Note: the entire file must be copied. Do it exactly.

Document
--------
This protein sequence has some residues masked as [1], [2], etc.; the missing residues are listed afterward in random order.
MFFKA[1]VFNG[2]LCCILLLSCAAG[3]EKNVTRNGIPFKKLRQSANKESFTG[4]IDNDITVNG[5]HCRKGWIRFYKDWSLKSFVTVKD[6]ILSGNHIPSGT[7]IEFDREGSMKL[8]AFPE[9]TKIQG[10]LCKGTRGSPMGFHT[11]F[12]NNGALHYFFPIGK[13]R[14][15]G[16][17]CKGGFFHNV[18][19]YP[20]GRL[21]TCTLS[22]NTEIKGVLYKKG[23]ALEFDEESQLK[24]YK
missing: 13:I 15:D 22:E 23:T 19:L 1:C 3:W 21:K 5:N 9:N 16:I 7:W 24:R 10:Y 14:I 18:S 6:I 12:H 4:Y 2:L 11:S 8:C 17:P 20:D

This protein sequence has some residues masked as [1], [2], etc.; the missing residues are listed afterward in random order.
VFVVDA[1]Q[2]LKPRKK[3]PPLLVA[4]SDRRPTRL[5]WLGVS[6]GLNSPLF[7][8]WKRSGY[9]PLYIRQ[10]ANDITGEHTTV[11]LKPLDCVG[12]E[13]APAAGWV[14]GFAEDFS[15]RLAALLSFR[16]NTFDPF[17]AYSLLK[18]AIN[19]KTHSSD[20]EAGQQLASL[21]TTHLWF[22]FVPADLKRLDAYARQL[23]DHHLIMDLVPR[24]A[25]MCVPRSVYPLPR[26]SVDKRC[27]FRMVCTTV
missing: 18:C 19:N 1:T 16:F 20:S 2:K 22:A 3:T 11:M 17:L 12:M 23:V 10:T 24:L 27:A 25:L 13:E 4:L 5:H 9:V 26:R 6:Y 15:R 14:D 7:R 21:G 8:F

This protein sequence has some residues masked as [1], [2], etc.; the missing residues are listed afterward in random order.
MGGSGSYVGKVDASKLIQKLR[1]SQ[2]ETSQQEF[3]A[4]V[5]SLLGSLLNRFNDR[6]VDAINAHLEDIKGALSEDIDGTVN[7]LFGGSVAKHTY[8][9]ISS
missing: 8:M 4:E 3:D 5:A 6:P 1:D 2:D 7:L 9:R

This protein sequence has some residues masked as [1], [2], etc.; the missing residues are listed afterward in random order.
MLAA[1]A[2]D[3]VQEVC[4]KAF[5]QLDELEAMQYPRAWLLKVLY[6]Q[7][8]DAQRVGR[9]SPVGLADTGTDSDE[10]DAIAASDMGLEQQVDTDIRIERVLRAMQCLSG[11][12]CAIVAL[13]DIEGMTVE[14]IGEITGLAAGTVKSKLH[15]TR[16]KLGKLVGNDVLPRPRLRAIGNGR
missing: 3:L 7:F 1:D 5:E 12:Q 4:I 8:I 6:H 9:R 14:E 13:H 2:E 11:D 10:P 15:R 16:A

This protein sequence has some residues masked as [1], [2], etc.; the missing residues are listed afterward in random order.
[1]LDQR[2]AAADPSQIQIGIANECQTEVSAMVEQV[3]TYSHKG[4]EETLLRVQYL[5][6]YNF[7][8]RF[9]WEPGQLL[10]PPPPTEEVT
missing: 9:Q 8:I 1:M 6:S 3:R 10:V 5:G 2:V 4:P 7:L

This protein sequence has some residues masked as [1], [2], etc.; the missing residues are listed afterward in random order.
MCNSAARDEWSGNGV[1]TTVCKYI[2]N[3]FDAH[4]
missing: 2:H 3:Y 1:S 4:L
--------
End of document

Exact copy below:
This protein sequence has some residues masked as [1], [2], etc.; the missing residues are listed afterward in random order.
MFFKA[1]VFNG[2]LCCILLLSCAAG[3]EKNVTRNGIPFKKLRQSANKESFTG[4]IDNDITVNG[5]HCRKGWIRFYKDWSLKSFVTVKD[6]ILSGNHIPSGT[7]IEFDREGSMKL[8]AFPE[9]TKIQG[10]LCKGTRGSPMGFHT[11]F[12]NNGALHYFFPIGK[13]R[14][15]G[16][17]CKGGFFHNV[18][19]YP[20]GRL[21]TCTLS[22]NTEIKGVLYKKG[23]ALEFDEESQLK[24]YK
missing: 13:I 15:D 22:E 23:T 19:L 1:C 3:W 21:K 5:N 9:N 16:I 7:W 24:R 10:Y 14:I 18:S 6:I 12:H 4:Y 2:L 11:S 8:C 17:P 20:D

This protein sequence has some residues masked as [1], [2], etc.; the missing residues are listed afterward in random order.
VFVVDA[1]Q[2]LKPRKK[3]PPLLVA[4]SDRRPTRL[5]WLGVS[6]GLNSPLF[7][8]WKRSGY[9]PLYIRQ[10]ANDITGEHTTV[11]LKPLDCVG[12]E[13]APAAGWV[14]GFAEDFS[15]RLAALLSFR[16]NTFDPF[17]AYSLLK[18]AIN[19]KTHSSD[20]EAGQQLASL[21]TTHLWF[22]FVPADLKRLDAYARQL[23]DHHLIMDLVPR[24]A[25]MCVPRSVYPLPR[26]SVDKRC[27]FRMVCTTV
missing: 18:C 19:N 1:T 16:F 20:S 2:K 22:A 3:T 11:M 17:L 12:M 23:V 10:T 24:L 27:A 25:L 13:E 4:L 5:H 9:V 26:R 6:Y 15:R 14:D 7:R 21:G 8:F

This protein sequence has some residues masked as [1], [2], etc.; the missing residues are listed afterward in random order.
MGGSGSYVGKVDASKLIQKLR[1]SQ[2]ETSQQEF[3]A[4]V[5]SLLGSLLNRFNDR[6]VDAINAHLEDIKGALSEDIDGTVN[7]LFGGSVAKHTY[8][9]ISS
missing: 8:M 4:E 3:D 5:A 6:P 1:D 2:D 7:L 9:R

This protein sequence has some residues masked as [1], [2], etc.; the missing residues are listed afterward in random order.
MLAA[1]A[2]D[3]VQEVC[4]KAF[5]QLDELEAMQYPRAWLLKVLY[6]Q[7][8]DAQRVGR[9]SPVGLADTGTDSDE[10]DAIAASDMGLEQQVDTDIRIERVLRAMQCLSG[11][12]CAIVAL[13]DIEGMTVE[14]IGEITGLAAGTVKSKLH[15]TR[16]KLGKLVGNDVLPRPRLRAIGNGR
missing: 3:L 7:F 1:D 5:E 12:Q 4:I 8:I 6:H 9:R 14:E 13:H 2:E 11:D 10:P 15:R 16:A

This protein sequence has some residues masked as [1], [2], etc.; the missing residues are listed afterward in random order.
[1]LDQR[2]AAADPSQIQIGIANECQTEVSAMVEQV[3]TYSHKG[4]EETLLRVQYL[5][6]YNF[7][8]RF[9]WEPGQLL[10]PPPPTEEVT
missing: 9:Q 8:I 1:M 6:S 3:R 10:V 5:G 2:V 4:P 7:L

This protein sequence has some residues masked as [1], [2], etc.; the missing residues are listed afterward in random order.
MCNSAARDEWSGNGV[1]TTVCKYI[2]N[3]FDAH[4]
missing: 2:H 3:Y 1:S 4:L